Downtown Franklin

Rotary Club

 

OUR CAUSES

“Local and international community” that would mirror RI directives for clubs because we have historically invested time, money, outreach in these international projects:

  • Rise Against Hunger
  • End Polio Now
  • United Against Slavery

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Events

There are no events at this time.

We never know how high we are
Till we are called to rise;
And then, if we are true to plan,
Our statures touch the skies—

The Heroism we recite
Would be a daily thing,
Did not ourselves the Cubits warp
For fear to be a King—

—Emily Dickinson (1830-1886)

A Word from our President

To my Rotarian Friends and Family—

Even though Emily Dickinson is not one of my favorite poets, I find much inspiration from her words here.  In short, Dickinson is referring to everyone’s potential for greatness, and how we do not truly know its depth until we are asked to do our best. Unfortunately (in the second stanza), she also indicates that we diminish our own goals, our own potential success, by the fear of being smaller, or weaker, than what we truly are. As Rotarians, we are asked to “rise” daily, and as your President, I am honored to rise with you, to grow with you, to continue to strengthen our community, and as Dickinson would have liked, for you all to be “Kings”—to become the best version of yourself.

I, like most of you, fell in love with the town of Franklin quickly. In early June of 2011 I came to Franklin to interview at Battle Ground Academy for a teaching position, and I distinctly remember getting a tour of “Downtown Franklin” before heading to campus. Between 1st and 5th avenue I knew this was the place I wanted to live, to continue my career as an educator, and serve my community. There is an energy Franklin possesses, an energy we all can admit we don’t find just anywhere.  And as proud as I am of all the articles written on behalf of Franklin—praising its history, culture, and “livability,” how we have a perfect blend of modern and historic sites, and how we are nationally recognized as having a “Great American Main Street,” I know you will agree that it is the people who live here that foster such energies.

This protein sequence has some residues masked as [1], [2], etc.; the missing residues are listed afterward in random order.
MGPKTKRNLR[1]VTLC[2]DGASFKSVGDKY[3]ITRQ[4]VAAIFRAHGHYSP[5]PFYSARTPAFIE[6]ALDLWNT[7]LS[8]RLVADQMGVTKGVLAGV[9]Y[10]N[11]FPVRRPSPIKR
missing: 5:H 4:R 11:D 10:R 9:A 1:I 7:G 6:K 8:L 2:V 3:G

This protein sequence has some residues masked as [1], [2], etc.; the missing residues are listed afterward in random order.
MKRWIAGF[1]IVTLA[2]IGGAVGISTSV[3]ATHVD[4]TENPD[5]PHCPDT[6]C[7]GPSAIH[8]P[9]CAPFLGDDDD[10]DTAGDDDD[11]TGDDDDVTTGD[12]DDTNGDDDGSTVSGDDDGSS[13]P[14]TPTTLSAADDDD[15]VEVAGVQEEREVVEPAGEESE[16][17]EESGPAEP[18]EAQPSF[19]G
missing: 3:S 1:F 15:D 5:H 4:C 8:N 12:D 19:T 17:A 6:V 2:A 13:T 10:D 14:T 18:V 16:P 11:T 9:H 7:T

I am humbled to be your President throughout this Rotarian year, and I hope you know how grateful I am to serve alongside you. I will never find the right words to express my immense love for this town, for you all, or for Rotary International, and I can only hope my actions will speak louder than anything I can say here. Thank you for the opportunity to continue to move this club in a direction that will provide service to others and foster fellowship throughout the entirety of our wonderful town. I only ask that you try to step out of your comfort zone this year, do things you have never done before, and strive to be the best version of yourself.  I’ll leave you with one of my favorite quotes and hope you will continue to “shine your light” as Rotarians.

Respectfully,
Patrick Shairs

“Our deepest fear is not that we are inadequate. Our deepest fear is that we are powerful beyond measure. It is our light, not our darkness that most frightens us. We ask ourselves, ‘Who am I to be brilliant, gorgeous, talented, fabulous?’ Actually, who are you not to be? You are a child of God. Your playing small does not serve the world. There is nothing enlightened about shrinking so that other people won’t feel insecure around you. We are all meant to shine, as children do. We were born to make manifest the glory of God that is within us. It’s not just in some of us; it’s in everyone. And as we let our own light shine, we unconsciously give other people permission to do the same. As we are liberated from our own fear, our presence automatically liberates others.”         

                                                                                    —Marianne Williamson, A Return to Love